Preparation of α,β-Unsaturated Carbonyl Compounds and Nitriles by Selenoxide Elimination

Reich, Hans J.; Wollowitz, Susan


Hydrogenation and dehydrogenation reactions play a key role in synthetic organic chemistry. The discoveries that selenium and sulfur substituents could be easily introduced α to a variety of acidifying functional groups, and that these derivatives could be smoothly converted to olefins by selenoxide or sulfoxide syn elimination under mild conditions greatly broadened the range of α,β-unsaturated carbonyl compounds that could be prepared from their saturated analogs. This chapter covers the preparation from enols or enolates of α-RSe substituted carbonyl compounds and nitriles and their conversion to olefins by thermolysis of the derived selenoxides. Other procedures for preparing these compounds are discussed in a limited way, and they are included in the tables, but the two-step dehydrogenation is by far the most frequently used.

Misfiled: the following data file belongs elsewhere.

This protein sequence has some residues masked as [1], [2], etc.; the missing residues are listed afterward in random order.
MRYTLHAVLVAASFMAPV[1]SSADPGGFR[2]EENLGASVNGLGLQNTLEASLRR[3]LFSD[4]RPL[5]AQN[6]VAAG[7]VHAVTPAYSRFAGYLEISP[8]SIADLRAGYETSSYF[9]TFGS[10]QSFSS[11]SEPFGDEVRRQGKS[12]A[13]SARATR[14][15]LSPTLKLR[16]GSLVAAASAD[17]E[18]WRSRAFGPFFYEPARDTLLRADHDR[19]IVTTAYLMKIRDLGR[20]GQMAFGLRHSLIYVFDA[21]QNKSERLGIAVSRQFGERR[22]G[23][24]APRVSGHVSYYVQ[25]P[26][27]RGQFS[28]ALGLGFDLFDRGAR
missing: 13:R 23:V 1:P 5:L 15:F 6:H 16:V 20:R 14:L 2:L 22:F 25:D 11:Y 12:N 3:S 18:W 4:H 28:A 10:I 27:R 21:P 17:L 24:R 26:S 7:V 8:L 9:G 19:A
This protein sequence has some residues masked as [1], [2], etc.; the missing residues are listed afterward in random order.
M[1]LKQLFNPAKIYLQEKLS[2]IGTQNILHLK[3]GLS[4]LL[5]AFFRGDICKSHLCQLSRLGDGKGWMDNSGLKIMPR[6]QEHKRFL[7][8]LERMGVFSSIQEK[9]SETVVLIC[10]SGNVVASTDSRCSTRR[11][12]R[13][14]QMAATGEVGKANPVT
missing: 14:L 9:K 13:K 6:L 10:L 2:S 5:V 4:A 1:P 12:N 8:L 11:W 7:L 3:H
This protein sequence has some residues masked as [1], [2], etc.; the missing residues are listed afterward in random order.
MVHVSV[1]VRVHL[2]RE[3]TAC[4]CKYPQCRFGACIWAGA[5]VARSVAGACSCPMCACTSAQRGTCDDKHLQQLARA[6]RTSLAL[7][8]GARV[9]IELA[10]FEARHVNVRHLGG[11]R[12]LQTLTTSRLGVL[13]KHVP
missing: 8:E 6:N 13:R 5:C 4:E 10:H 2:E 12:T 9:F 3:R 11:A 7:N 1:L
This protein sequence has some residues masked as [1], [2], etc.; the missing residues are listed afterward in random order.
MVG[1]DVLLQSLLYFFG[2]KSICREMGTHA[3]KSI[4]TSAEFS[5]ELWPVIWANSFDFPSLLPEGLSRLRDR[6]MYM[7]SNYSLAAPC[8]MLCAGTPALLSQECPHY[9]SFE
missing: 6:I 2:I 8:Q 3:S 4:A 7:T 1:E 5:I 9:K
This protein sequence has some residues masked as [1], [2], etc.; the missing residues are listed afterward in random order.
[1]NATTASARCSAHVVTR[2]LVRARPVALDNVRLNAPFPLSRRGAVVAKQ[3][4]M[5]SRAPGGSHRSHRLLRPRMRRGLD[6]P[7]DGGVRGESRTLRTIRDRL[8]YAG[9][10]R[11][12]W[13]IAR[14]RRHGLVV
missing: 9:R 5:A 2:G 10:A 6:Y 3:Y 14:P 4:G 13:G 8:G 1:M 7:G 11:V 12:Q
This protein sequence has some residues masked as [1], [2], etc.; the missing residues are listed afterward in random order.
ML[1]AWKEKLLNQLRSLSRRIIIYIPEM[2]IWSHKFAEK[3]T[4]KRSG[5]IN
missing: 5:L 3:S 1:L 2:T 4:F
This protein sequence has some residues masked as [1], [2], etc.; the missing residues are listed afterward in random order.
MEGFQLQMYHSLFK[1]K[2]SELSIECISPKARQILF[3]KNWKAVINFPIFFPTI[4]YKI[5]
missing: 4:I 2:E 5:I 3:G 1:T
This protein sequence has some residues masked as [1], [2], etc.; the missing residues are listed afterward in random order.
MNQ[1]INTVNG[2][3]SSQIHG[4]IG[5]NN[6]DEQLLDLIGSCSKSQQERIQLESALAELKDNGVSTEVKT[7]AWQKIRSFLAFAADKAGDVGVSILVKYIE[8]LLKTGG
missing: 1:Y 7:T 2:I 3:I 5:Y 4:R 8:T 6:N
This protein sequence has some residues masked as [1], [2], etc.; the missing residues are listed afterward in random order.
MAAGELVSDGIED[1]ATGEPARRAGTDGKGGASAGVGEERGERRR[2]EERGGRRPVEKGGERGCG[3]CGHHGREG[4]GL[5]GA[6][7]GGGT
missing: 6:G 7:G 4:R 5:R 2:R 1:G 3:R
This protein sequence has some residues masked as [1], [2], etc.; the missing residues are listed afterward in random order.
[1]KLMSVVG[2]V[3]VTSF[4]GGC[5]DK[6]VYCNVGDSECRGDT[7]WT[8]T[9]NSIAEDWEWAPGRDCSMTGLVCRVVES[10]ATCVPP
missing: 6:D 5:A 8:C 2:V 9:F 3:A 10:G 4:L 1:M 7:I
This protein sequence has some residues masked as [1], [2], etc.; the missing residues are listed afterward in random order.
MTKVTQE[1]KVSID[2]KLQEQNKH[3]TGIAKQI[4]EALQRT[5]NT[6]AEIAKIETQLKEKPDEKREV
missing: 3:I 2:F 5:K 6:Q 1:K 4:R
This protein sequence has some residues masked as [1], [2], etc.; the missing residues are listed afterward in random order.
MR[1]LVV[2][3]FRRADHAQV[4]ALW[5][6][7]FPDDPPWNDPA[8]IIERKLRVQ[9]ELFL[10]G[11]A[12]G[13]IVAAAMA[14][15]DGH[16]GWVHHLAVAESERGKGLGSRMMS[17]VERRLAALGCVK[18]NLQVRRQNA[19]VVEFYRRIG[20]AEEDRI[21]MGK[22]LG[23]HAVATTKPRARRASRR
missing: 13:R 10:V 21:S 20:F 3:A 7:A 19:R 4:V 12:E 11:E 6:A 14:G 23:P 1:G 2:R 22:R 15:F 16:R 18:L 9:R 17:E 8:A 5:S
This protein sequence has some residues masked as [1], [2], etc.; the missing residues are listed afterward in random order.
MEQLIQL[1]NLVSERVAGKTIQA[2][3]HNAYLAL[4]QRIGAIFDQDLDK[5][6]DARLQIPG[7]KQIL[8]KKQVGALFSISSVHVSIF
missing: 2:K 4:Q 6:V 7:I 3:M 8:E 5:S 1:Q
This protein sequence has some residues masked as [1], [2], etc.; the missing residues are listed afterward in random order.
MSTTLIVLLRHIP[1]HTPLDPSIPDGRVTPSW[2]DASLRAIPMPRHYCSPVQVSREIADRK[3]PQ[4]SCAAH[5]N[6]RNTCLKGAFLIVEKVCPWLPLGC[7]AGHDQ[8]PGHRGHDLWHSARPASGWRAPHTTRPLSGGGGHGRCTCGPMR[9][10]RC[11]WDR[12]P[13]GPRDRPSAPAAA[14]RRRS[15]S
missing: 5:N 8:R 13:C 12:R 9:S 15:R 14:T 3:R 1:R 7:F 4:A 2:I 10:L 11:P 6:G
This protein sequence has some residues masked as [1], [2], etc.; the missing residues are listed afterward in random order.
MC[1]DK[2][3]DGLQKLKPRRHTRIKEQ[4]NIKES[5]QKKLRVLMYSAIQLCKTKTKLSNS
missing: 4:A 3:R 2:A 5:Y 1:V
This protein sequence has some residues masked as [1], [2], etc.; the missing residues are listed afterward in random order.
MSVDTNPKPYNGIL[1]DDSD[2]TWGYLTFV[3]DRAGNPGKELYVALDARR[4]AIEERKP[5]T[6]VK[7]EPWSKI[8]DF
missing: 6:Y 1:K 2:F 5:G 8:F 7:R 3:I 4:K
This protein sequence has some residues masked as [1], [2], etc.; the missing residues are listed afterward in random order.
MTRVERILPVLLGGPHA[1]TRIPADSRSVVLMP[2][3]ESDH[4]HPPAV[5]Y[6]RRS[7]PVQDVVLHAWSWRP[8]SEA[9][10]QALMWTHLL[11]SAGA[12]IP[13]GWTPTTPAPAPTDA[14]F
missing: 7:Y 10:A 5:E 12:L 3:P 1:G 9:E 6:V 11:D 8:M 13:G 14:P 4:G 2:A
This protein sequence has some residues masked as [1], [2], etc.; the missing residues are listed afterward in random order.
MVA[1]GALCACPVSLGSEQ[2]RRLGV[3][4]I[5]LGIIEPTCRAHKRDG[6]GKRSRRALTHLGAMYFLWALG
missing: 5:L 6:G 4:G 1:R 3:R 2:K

The rapid acceptance of the selenoxide elimination as a synthetic procedure was the result of two factors: the ease with which many organoselenium compounds could be prepared using readily available, powerful electrophilic and nucleophilic selenium reagents, and the mild conditions (−50° to 40°) under which selenoxides fragment to olefins. Recognized selenoxide eliminations to form olefins were reported in 1967 and 1970, well after the related sulfoxide eliminations had been studied extensively. The application of the sulfoxide and selenoxide eliminations were reported almost simultaneously by several groups in 1973. These reactions have been the subject of several reviews. The principal procedures and reagents for the preparation of the requisite selenium compounds were also identified at that point.

Preparations discussed in this chapter are

  • Method A: Reaction of enolates, enols, enol ethers, and enamines with benzeneselenenyl chloride or bromide, or diphenyl diselenide.
  • Method B: Reaction of enols with seleninylating agents [C6H5Se(O)Cl, (C6H5SeO)2O].
  • Method C: Nucleophilic substitution of α-halo carbonyl compounds with metal selenolates.
  • Method D: Alkylation of α-phenylseleno carbonyl compounds and acylation of α-lithio selenides or selenoxides.